Just hanging around at Hadrian's Villa in Tivoli.

Smile :)

Eric (EJ) and Marina.

How many Architects does it take to read a map???

Arrivederci Roma.

Sunday, April 10, 2011

Way beyond Myself

How does one enter a space? What path does that person take to get to a desired destination? What is that desired arrival? Entry, Path, and Arrival. Three terms which are studied in architecture almost without even being studied. 

|Sketching on the steps of Casa Malaparte|


This past week, we took our third and final study trip to Southern Italy. Within the week we toured Naples, Capri, Pompeii, Stabia, and Sorrento. Each city was unique in its own. From the crazy taxi ride where we almost collided with a few cars and some people walking across the street to the lemoncello and meloncello sold all over the city of Sorrento. It was a unbelievable trip. Southern Italy had a different feeling than Rome and from our trip North. It is hard to explain but you could tell as you walked the streets that you were in a different part of the country. A view of the Mediterranean Sea might have had a lot to do with it. The views from almost everywhere were remarkable.

The highlight of the trip for me was the second day. On the second day, we took a ferry from Napoli to Capri. Capri is one of the most beautiful cities I have ever been to. Right on the water, it is situated within the mountains. To get to the center of town you must take a Funiculare. This is a tram which takes you up the mountain. The center of town, filled with vibrant white shops, small little piazza's and beautifully paved sidewalks, was where we started the mile long hike out to Casa Malaparte.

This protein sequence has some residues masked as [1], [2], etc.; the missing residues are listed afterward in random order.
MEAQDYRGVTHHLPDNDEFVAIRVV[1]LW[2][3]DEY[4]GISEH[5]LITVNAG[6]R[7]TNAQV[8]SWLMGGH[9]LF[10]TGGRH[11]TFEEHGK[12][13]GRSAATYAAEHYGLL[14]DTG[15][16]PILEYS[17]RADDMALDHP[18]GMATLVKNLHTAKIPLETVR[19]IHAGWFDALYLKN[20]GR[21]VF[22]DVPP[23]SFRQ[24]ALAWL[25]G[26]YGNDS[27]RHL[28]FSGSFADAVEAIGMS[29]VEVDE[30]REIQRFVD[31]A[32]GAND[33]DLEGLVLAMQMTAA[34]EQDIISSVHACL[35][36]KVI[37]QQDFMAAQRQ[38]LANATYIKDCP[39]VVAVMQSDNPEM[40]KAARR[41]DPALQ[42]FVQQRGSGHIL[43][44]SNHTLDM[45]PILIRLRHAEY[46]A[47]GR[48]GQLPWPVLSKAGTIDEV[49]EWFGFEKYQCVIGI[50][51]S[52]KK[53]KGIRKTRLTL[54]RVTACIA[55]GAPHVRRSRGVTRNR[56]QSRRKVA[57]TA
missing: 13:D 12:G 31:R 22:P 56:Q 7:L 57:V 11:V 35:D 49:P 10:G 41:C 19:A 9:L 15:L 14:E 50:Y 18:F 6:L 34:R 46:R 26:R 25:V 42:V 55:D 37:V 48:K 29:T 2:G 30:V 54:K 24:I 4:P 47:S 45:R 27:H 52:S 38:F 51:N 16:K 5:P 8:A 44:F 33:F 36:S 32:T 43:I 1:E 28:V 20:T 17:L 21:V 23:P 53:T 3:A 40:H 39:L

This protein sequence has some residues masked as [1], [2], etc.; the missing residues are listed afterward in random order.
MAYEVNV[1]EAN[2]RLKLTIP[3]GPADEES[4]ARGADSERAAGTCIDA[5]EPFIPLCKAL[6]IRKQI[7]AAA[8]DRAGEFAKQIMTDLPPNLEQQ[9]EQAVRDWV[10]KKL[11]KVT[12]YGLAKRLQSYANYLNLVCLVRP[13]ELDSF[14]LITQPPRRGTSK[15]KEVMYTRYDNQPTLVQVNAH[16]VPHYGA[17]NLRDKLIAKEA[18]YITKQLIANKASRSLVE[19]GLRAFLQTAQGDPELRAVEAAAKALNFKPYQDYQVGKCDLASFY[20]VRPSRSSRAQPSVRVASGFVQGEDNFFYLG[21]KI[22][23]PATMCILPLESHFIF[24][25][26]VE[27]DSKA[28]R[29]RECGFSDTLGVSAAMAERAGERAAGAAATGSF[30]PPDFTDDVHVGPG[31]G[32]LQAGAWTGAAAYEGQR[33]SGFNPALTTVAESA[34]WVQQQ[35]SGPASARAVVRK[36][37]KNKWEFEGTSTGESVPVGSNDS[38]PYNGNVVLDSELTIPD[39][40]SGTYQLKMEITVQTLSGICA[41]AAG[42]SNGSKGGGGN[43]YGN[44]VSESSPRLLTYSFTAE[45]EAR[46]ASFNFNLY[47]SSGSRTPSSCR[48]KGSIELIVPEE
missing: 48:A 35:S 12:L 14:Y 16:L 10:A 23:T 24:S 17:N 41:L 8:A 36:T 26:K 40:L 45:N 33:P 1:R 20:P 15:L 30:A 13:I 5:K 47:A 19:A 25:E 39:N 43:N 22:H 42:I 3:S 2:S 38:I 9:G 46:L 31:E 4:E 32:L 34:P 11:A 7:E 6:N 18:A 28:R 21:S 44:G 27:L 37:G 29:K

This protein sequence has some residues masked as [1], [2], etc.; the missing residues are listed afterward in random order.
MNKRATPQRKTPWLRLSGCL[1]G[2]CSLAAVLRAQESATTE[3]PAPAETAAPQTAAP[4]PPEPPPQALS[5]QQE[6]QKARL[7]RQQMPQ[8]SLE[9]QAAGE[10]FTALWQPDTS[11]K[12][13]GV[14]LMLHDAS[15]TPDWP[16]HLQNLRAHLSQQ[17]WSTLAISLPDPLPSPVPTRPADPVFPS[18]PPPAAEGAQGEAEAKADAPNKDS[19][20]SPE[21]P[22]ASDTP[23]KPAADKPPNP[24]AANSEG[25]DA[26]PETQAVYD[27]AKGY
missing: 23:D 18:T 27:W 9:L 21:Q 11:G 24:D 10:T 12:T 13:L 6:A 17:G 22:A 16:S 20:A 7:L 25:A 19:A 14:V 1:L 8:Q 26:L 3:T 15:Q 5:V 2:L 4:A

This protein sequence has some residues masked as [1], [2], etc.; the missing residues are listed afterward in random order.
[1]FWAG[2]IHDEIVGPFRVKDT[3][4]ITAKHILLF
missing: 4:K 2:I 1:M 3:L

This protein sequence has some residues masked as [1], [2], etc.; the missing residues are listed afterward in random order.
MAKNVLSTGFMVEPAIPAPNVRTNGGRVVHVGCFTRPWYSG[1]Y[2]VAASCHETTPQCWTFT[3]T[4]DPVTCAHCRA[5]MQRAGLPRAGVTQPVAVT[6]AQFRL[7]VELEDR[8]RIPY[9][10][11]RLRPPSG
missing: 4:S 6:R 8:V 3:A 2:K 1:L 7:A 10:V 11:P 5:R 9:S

Casa Malaparte, casa meaning house of Malaparte in italian, is a private residence of Curzio Malaparte. Malaparte was a writer who at one point was very popular with the Italian Facists in the late 1800's to early 1900's. He was popular until he wrote against the facists and was then imprisoned for his writing. After he was released from prison, he set out to look for a piece of land that could separate him from the people and ultimately from the government. He set his eye on Punta Massullo. A windy cliff on the isle of Lipari. The spot that he chose was absolutely forbidden but because of his history, and his claim that the location was difficult to get to and could not be seen from the main city center, he wins and the government allows him to build on the Punta. Malaparte hired architect Adalberto Libera to do the plans for the house. Once the main plans were drawn up, he fired Libera and took those plans and altered them himself. Keep in mind, Malaparte was a writer not an architect. The house was designed exactly how Malaparte wanted it to be designed with a strong connection between nature and the architecture.